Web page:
First Controlled Human Trial Shows Cutting Calories Improves Health and Longevity

It’s actually tough to run a trial mandating people to consistently cut their calories in a controlled way. But a recent trial aims to do just that; CALERIE. The Comprehensive Assessment of Long term Effects of Reducing Intake of Energy trial is the first controlled study of Calorie Restriction in average people.

Headed by scientists at Yale University and Pennington Biomedical Research, the trial found that cutting calories by a mere 14 percent for 2 years-about one less muffin per day-conferred multiple health benefits known to combat aging.

This topic has been known for a long time in mice. Without cutting calories, the rodents had less aging-associated inflammation and a more efficient thymus-an organ that makes immune cells-and metabolism compared to similarly-aged peers.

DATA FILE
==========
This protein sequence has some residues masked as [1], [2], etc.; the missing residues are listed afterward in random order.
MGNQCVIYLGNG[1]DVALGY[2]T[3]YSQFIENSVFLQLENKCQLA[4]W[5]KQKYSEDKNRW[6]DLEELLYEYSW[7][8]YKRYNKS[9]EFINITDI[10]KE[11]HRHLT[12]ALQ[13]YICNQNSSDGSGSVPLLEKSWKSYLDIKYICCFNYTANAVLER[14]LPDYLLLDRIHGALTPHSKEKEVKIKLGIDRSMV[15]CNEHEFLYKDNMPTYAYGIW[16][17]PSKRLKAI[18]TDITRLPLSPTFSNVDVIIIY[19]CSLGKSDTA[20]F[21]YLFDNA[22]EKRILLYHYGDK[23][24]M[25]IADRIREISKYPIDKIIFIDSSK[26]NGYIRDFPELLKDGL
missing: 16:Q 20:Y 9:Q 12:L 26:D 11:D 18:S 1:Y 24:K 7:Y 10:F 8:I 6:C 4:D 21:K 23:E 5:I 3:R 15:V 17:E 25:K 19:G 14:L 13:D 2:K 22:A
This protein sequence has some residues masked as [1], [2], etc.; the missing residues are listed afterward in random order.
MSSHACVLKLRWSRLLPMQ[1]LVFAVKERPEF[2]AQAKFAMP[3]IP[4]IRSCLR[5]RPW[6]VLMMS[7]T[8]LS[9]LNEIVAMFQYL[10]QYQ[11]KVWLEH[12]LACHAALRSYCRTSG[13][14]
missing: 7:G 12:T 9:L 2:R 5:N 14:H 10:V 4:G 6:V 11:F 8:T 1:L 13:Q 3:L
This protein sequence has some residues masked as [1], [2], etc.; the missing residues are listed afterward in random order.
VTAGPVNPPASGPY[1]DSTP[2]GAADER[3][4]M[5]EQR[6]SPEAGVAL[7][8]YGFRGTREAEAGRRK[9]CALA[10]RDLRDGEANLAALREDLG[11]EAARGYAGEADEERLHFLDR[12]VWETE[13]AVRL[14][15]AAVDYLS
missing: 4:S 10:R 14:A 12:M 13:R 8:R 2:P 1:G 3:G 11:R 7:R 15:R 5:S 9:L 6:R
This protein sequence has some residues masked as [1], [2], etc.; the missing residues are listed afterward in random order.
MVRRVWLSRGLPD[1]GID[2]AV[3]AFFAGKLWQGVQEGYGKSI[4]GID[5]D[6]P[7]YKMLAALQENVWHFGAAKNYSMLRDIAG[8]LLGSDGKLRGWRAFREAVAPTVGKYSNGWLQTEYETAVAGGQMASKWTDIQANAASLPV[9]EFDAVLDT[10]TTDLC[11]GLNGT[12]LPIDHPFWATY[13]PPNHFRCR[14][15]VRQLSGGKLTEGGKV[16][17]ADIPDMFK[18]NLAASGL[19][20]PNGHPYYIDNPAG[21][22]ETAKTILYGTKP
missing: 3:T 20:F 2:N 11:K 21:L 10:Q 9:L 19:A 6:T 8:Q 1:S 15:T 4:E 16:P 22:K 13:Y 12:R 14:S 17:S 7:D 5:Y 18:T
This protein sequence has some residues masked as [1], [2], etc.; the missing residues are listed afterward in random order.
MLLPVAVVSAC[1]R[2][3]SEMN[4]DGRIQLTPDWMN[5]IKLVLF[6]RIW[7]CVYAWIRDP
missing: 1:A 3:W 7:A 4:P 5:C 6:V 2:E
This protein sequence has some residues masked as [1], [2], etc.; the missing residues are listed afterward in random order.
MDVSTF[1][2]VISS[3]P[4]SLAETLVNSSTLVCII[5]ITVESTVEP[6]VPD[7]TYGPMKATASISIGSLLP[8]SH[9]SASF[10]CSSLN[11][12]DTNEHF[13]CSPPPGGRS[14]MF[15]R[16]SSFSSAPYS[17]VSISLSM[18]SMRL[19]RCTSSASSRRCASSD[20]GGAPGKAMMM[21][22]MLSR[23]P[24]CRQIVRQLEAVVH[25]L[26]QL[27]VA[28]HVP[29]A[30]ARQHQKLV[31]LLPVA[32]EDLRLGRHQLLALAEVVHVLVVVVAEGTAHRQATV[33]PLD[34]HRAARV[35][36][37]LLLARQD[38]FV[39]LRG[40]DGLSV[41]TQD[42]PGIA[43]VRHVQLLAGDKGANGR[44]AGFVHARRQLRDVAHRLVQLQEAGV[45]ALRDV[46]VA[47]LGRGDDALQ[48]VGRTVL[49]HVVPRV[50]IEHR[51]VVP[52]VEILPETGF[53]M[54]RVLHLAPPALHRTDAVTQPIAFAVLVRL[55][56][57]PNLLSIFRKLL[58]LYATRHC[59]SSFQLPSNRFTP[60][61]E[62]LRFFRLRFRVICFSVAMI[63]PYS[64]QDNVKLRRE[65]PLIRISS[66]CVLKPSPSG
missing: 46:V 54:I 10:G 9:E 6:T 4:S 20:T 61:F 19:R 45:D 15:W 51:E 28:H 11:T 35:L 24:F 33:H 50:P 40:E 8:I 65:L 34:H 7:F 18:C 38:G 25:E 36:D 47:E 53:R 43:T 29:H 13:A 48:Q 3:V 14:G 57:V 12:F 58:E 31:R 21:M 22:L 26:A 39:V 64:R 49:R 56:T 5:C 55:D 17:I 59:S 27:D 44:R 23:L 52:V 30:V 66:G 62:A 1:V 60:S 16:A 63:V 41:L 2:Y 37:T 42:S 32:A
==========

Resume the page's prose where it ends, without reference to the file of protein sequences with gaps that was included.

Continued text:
There is a connection between caloric restriction, inflammation, and immunity-how do they interact to control longevity? Previous studies found that cutting calories in mice sometimes increased their chance of infection.

Previous studies in rodents that cut their calories by nearly half resulted in better function of their thymus and immune T cells, as well as a drop in the molecules that promote inflammation.

CALERIE is one of the first studies to show that cutting calories by just a bit in humans boosts functions that normally decline with aging.

The trial found that cutting calories by a mere 14 percent for 2 years, about one less muffin per day, conferred multiple health benefits known to combat aging.

The fountain of youth seemed to stem from one protein at the junction between metabolism and immunity, which dropped precipitously after dieting.